Sharia courts never claimed legal powers: Muslim Personal Law Board
All India Muslim Personal Law Board Monday said the Darul-Qaza (Sharia courts) never claimed that they are constitutional institutions or have legal powers.
Hyderabad: The All India Muslim Personal Law Board Monday said the Darul-Qaza (Sharia courts) never claimed that they are constitutional institutions or have legal powers.
All India Muslim Personal Law Board (AIMPLB) assistant secretary Mohammed Abdul Raheem Qureshi, said the Supreme Court Monday refused to ban Darul-Qaza as sought by the petitioner.
"Why are you ignoring the fact that the court has dismissed the petition for banning Darul-Qaza," Qureshi told IANS when asked to react on the court ruling that Sharia courts have no legal sanctity.
"We never claimed that we are constitutional institutions or we have legal powers. We are private institutions and we decide the matters as per Sharia when parties approach us," he said.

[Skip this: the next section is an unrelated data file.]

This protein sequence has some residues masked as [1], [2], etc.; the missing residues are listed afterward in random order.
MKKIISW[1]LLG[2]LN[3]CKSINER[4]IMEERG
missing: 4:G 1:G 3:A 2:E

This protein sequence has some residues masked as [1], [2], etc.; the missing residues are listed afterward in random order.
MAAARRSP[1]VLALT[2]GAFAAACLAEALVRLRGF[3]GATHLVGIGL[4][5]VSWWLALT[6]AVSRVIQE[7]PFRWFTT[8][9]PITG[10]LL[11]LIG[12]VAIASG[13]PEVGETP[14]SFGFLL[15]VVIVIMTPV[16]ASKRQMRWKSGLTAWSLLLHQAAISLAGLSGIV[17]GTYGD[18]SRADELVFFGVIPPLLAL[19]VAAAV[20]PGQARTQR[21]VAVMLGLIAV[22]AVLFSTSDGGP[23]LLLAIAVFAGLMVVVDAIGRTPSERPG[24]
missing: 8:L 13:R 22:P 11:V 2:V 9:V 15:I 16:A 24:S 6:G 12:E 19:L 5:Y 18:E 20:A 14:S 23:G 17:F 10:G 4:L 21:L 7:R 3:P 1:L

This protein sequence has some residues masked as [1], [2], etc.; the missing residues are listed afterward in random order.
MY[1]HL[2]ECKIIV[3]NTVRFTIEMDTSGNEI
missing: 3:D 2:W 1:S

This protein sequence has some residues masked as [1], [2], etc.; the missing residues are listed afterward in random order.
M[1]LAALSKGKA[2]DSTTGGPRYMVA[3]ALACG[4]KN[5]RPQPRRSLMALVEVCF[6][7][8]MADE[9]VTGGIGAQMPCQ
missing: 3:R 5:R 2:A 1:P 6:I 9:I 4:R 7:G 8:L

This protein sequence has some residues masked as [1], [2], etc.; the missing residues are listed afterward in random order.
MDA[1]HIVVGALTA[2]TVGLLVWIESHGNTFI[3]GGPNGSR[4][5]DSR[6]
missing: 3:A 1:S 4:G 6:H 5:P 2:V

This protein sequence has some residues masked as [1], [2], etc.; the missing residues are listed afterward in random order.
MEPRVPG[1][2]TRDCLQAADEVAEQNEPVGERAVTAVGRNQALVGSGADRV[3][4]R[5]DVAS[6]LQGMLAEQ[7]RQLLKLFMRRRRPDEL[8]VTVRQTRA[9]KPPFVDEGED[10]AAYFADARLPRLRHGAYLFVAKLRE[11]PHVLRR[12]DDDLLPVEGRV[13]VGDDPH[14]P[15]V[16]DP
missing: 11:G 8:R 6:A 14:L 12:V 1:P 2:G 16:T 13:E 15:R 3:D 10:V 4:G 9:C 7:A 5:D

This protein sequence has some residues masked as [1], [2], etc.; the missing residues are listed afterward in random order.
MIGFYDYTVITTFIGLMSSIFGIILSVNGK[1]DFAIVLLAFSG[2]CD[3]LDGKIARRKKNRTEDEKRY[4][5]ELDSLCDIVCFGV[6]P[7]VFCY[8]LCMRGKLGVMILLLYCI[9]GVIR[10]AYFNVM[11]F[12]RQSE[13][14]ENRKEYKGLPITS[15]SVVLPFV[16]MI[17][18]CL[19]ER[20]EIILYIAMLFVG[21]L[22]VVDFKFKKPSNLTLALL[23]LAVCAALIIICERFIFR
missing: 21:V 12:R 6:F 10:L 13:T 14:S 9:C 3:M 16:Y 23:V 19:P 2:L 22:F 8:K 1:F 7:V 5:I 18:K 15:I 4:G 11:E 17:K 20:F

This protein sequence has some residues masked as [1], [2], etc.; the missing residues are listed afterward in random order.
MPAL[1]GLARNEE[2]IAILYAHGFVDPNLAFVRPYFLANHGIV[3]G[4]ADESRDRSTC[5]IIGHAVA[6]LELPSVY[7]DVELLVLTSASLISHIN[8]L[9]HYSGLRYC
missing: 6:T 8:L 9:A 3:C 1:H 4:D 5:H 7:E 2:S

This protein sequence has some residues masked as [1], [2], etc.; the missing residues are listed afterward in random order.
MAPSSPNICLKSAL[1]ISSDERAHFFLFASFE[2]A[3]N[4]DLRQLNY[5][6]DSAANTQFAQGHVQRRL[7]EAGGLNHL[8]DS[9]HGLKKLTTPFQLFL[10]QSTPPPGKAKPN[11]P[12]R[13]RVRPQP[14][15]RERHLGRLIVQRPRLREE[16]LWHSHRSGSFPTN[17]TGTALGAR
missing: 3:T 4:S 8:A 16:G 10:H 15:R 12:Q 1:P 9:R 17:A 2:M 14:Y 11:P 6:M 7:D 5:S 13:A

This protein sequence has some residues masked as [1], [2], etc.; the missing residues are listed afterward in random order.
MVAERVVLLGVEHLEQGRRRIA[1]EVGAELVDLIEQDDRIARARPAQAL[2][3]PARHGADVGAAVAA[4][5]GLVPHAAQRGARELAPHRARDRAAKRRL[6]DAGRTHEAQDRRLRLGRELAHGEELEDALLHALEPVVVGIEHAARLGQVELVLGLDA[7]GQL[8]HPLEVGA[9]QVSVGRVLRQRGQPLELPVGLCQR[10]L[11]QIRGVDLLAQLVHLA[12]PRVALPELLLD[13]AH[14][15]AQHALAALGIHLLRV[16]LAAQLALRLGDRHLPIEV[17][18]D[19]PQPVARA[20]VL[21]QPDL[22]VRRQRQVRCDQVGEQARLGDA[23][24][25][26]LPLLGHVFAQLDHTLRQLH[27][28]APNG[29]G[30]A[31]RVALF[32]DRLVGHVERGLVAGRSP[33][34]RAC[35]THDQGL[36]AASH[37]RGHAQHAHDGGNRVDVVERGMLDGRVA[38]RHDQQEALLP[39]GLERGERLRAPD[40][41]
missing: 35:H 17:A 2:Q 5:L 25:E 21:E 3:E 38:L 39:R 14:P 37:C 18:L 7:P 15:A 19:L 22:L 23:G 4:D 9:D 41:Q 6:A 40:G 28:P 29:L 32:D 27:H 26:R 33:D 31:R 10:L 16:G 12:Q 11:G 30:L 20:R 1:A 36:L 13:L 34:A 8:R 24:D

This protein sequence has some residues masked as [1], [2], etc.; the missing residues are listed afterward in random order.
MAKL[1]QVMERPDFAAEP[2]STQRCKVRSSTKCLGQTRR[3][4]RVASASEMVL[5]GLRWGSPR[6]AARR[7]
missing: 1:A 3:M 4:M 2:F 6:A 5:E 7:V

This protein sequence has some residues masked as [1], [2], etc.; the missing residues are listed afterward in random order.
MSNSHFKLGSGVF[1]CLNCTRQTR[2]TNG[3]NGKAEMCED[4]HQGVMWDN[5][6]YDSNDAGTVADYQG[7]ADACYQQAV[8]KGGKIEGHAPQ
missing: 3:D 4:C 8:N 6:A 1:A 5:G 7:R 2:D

He did not agree that the Supreme Court ruling is a setback to the AIMPLB.
The board has Darul-Qaza committee comprising five prominent clerics. The committee runs Sharia courts in various cities in India so that Muslims can approach them for deciding their matters in accordance with Sharia.
The Supreme Court ruling came in response to a plea by Vishwa Lochan Madan who sought curbs on the activities of qazis and muftis who, he said, gave out fatwas which amounted to judicial pronouncements and constituted a parallel justice delivery system based on Shariat.
The petitioner contended that all fatwas have the support of the AIMPLB and alleged that it wanted to establish a parallel Islamic judicial system in India.
The apex court made it clear that a fatwa "not emanating from any judicial system recognised by law ... is not binding on anyone including the person who had asked for it.